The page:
In Perun, the plaintiff, a police officer, slipped and fell on a patch of ice in his driveway as he approached his vehicle to depart for work. Perun v. Danbury, supra, 143 Conn.App. 314. The commissioner granted the plaintiff's claim, finding that the injury occurred during his departure to work. The board reversed the commissioner's decision, relying on § 31-275 (1) (E) and (F). Id., 315. The board concluded that the plaintiff's injury did not arise out of and in the scope of his employment, and was not compensable under § 31-275 (1) (E) (i) because the injury occurred at the plaintiff's place of abode. Id. The Appellate Court affirmed the board's dismissal, reasoning that ‘‘[§] 31-275 (1) (E) and (F) articulate at what point a police officer's or firefighter's course of employment commences and terminates. Section 31-275 (1) (E) provides in relevant part that ‘[a] personal injury shall not be deemed to arise out of the employment if the injury is sustained . . . [a]t the employee's place of abode, and . . . while the employee is engaged in a preliminary act or acts in preparation for work unless such act or acts are undertaken at the express direction or request of the employer.' What constitutes one's ‘place of abode' is defined in § 31-275 (1) (F), and it ‘includes the inside of the residential structure, the garage, the common hallways, stairways, driveways, walkways and the yard . . . .' '' (Emphasis omitted; footnote omitted.) Perun v. Danbury, supra, 317. The Appellate Court further reasoned that ‘‘[r]eading § 31-275 (1) as a whole, we hold that a police officer's or firefighter's commute to and from work is part of his or her ‘course of employment.' The commute, however, according to the legislature, does not begin when the police officer or firefighter breaks the plane of his front door: an injury occurring in a driveway does not occur in the course of employment. In other words, police officers do enjoy so-called ‘portal-to-portal coverage' under the workers' compensation statutes . . . but, [the plaintiff] had not crossed the demarcation line as defined by the legislature when he sustained his injury.'' (Citation omitted.) Id.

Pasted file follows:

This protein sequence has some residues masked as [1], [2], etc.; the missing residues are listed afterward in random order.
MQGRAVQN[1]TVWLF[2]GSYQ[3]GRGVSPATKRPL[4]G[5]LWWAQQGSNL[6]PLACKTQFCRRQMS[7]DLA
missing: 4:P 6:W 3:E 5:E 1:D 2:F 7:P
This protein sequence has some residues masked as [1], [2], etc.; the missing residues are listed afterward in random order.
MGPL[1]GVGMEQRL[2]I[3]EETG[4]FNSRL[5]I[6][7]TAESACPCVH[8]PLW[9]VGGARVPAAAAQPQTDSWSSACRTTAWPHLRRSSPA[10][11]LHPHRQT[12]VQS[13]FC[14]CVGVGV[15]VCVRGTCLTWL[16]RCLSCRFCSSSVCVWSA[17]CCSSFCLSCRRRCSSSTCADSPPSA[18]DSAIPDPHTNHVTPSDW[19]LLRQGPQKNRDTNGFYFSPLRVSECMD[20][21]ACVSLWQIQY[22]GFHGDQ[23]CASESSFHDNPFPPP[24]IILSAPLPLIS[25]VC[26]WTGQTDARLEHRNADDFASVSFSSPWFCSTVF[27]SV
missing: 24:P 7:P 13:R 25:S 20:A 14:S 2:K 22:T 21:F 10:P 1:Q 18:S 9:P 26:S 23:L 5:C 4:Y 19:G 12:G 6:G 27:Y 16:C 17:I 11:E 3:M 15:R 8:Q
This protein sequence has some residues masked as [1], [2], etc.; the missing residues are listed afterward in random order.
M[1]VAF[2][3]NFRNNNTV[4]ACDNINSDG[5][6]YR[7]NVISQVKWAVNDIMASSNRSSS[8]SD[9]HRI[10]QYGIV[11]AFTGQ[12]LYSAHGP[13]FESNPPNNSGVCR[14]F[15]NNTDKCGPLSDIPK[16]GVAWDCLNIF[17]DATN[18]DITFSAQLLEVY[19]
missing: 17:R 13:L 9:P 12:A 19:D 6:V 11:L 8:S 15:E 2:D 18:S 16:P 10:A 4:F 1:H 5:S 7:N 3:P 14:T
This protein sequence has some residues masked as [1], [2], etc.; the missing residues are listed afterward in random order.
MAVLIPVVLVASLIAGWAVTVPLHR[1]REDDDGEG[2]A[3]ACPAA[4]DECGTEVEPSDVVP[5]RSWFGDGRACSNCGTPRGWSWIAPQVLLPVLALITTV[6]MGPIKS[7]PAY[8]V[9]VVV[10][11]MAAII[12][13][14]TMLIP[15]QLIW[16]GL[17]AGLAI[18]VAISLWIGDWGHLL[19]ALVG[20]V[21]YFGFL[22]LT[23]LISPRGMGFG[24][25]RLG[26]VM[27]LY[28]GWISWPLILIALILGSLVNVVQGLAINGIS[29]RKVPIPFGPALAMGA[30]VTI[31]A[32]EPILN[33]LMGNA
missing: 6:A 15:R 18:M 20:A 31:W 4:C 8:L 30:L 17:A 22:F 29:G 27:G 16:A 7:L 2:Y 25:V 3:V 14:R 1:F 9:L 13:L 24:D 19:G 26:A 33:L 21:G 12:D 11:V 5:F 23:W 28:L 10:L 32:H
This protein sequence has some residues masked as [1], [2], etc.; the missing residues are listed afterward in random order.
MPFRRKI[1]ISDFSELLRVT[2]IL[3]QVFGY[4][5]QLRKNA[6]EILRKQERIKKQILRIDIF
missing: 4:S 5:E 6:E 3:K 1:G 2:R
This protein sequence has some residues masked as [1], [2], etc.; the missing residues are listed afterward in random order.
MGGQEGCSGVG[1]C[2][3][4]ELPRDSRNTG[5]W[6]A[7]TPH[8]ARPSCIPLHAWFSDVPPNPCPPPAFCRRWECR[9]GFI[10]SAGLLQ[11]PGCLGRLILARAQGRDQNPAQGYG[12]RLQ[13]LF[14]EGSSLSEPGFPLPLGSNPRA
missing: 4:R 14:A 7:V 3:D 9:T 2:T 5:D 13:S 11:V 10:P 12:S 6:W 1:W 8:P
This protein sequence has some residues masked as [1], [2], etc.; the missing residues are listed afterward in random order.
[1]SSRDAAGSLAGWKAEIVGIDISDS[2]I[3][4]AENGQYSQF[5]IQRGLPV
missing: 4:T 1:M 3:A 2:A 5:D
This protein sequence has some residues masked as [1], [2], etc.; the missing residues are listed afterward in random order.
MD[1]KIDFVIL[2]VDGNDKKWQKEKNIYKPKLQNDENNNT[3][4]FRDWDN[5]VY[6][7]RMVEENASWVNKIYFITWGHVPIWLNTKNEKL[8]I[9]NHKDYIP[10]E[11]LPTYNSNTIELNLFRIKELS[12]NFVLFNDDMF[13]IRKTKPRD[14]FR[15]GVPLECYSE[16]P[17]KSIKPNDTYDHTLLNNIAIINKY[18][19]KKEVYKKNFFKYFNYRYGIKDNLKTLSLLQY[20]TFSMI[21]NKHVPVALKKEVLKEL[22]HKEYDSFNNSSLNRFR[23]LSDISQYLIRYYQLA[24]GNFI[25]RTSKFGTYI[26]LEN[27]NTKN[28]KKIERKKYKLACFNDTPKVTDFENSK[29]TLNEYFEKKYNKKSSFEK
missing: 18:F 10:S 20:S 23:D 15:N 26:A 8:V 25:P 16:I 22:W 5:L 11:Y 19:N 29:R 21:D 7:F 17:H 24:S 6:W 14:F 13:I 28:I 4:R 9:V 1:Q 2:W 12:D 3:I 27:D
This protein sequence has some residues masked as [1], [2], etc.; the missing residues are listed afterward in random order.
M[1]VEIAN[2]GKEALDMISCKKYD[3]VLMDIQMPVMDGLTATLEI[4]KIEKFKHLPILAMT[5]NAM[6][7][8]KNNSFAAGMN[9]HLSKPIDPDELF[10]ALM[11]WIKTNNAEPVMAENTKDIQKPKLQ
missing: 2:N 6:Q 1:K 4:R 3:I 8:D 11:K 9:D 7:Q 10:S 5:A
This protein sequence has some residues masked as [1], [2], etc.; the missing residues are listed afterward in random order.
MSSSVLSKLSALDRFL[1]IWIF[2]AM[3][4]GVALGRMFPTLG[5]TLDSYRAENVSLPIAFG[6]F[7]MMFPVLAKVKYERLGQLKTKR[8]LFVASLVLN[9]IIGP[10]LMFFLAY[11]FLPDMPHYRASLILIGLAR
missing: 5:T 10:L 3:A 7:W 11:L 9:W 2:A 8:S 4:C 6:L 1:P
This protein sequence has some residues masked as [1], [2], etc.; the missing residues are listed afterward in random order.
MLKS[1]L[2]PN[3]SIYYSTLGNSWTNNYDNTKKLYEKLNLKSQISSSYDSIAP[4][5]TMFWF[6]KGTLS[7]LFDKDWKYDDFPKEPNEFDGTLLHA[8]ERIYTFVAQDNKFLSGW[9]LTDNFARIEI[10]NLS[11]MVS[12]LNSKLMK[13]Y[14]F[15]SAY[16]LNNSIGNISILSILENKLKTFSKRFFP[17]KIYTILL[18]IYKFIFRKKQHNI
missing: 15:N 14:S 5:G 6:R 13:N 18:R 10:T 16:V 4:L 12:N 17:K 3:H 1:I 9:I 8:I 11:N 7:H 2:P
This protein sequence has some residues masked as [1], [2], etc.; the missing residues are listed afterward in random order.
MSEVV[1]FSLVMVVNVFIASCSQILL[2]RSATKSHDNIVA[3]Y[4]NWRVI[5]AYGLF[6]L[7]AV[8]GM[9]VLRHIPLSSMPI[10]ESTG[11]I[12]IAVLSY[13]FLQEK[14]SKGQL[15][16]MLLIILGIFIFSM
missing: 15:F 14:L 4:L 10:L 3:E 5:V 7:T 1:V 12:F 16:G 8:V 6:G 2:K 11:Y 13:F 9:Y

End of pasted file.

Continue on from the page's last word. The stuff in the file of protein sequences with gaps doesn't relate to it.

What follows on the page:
Although we are not bound by the Appellate Court's interpretation of § 31-275 (1) (A) (i), we find that it is instructive. In interpreting § 31-275 (1) (A) (i), consistent with § 1-2z, the Appellate Court looked to other relevant statutory provisions-namely § 31-275 (1) (E) and (F). We agree with this approach. As the Appellate Court has explained, ‘‘[§] 31-275 (1) (E) and (F) articulate at what point a police officer's or firefighter's course of employment commences and terminates.'' Perun v. Danbury, supra, 143 Conn.App. 317.

         First, § 31-275 (1) (E) delineates at what point a police officer's departure from his place of abode begins. Section 31-275 (1) (E) provides that ‘‘A personal injury shall not be deemed to arise out of the employment if the injury is sustained: (i) At the employee's place of abode, and (ii) while the employee is engaged in a preliminary act or acts in preparation for work unless such act or acts are undertaken at the express direction or request of the employer . . . .'' Section 31-275 (1) (E) is ‘‘two-pronged and injuries are not compensable only if both prongs of the statute are met.'' McMorris v. New Haven Police Dept., supra, 156 Conn.App. 831. In other words, a police officer or firefighter must be both engaged in a preliminary act or acts in preparation for work that is not undertaken at the express direction or request of the employer and must be at his or her place of abode in order for the injury to not be compensable.

         Second, § 31-275 (1) (F) provides the definition of ‘‘place of abode'' to be used in § 31-275 (1) (E). Section 31-275 (1) (F) provides as follows: ‘‘For purposes of subparagraph (E) of this subdivision, ‘place of abode' includes the inside of the residential structure, the garage, the common hallways, stairways, driveways, walkways and the yard . . . .'' Section 31-275 (1) (F) does not purport to provide an exhaustive list of the areas that will be considered in ...